It was clear that mining investment would fall, but at the same time, resource exports would increase as additional productive capacity came on line. However, overall demand for labour in the mining sector (and in mining-related activity) would decline because the investment phase in that sector is relatively more labour intensive than the production phase.5
With the global supply of commodities catching up to global demand, we thought that commodity prices and, therefore, Australia’s terms of trade would decline (but remain higher than their pre-boom levels). That would normally be associated with a depreciation of the Australian dollar.
We anticipated that demand in the non-mining sectors would pick up and that labour and capital would be drawn back to that part of the economy. Any depreciation of the nominal exchange rate would facilitate that transition by improving the competitiveness of the ‘other tradable’ sector. The movement of labour would also be facilitated by some decline in wage growth, as the labour shed by companies that had undertaken the mining investment looked to move back into the non-mining sectors. In other words, we thought that the requisite real exchange rate depreciation would occur largely via the nominal exchange rate, but might also be assisted by a decline in domestic cost pressures.
These developments were expected, at least in part, to reverse some of the effects on consumer price inflation seen during the investment phase of the boom. In particular, a gradual depreciation of the exchange rate would put upward pressure on tradable inflation for a time, while a reduction in wage growth and domestic costs more generally would put downward pressure on non-tradable inflation. These opposing effects could potentially result in little net change to overall inflation, but given that inflation had been above average during the boom, it would not be surprising to see inflation below average after the boom.
But having made some predictions about the direction of some key variables, we also noted the considerable degree of uncertainty, including that related to the global economic outlook.
After the Boom – What Actually Happened?
Many of our predictions have been borne out. Mining investment declined significantly and resource exports grew strongly. Mining investment has further to fall, although the largest drag on GDP growth from that source is likely to have come and gone over the financial year just passed. The decline in mining investment from 2012 led to lower growth in overall mining activity (mining investment plus resource exports; Graph 2). More recently, growth of mining activity has picked up. Mining activity is set to continue to grow for a time as the drag from mining investment wanes and production of liquefied natural gas continues to ramp up.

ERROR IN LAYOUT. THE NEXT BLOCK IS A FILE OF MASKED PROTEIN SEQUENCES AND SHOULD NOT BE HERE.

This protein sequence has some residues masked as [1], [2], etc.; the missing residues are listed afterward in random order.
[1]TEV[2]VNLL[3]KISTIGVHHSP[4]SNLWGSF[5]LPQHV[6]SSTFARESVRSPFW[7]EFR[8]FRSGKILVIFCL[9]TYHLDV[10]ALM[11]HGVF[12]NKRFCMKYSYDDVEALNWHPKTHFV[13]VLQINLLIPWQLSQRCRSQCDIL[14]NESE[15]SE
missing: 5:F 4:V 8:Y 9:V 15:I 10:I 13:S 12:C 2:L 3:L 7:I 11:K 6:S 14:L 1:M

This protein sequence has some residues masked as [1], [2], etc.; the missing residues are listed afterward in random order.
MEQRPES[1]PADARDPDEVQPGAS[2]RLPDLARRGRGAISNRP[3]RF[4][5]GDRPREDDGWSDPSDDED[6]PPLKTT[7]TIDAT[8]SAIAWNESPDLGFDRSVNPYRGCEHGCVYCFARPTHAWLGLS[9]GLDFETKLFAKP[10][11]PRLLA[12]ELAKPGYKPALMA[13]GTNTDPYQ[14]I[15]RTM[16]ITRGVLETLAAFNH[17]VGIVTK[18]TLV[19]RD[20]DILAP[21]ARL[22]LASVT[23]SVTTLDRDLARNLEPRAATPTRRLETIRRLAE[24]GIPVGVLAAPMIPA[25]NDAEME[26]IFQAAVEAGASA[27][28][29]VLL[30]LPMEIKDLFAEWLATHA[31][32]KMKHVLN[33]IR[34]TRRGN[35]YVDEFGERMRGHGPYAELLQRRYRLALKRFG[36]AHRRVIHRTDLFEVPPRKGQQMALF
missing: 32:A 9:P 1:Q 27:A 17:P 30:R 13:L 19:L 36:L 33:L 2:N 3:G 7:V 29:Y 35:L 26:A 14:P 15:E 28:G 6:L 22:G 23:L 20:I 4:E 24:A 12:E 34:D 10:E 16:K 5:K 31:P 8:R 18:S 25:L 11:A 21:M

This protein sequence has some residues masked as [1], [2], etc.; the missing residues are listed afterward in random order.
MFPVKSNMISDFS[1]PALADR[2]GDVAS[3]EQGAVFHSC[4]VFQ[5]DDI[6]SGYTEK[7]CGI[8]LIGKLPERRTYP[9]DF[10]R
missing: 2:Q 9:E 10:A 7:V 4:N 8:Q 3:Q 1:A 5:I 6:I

As had been anticipated, mining-related employment has contracted and wage growth in those industries has declined to be noticeably below that of other sectors.6
In the non-mining sector, growth in activity and employment (more recently) have picked up. The reduction in interest rates over the past few years has been assisting in rebalancing activity towards the non-mining economy, which is currently growing at around its long-run average rate (Graph 3). The depreciation of the nominal exchange rate since early 2013 has also supported activity in the ‘other tradable’ sector. Net service exports have made a noticeable contribution to GDP growth over the past few years, with tourism, education and business service exports all expanding.
Overall, inflation has declined, driven by lower inflation of non-tradable items and consistent with a significant decline in the growth of labour costs. At the same time, inflation of tradable items has increased following the exchange rate depreciation.
In short, the patterns of behaviour of these key macroeconomic variables have been quite consistent with what we had initially thought might happen. However, the magnitudes and speed of some of the adjustments have surprised us. In part, this reflects external developments, most notably:
- the larger-than-expected decline in commodity prices and the terms of trade; and
- the extent and persistence of low growth and low inflation in much of the world and the associated easy monetary policies of the major central banks.
Despite these challenges, the Australian economy has displayed a degree of flexibility that has helped the process of adjustment.
Commodity Prices and the Terms of Trade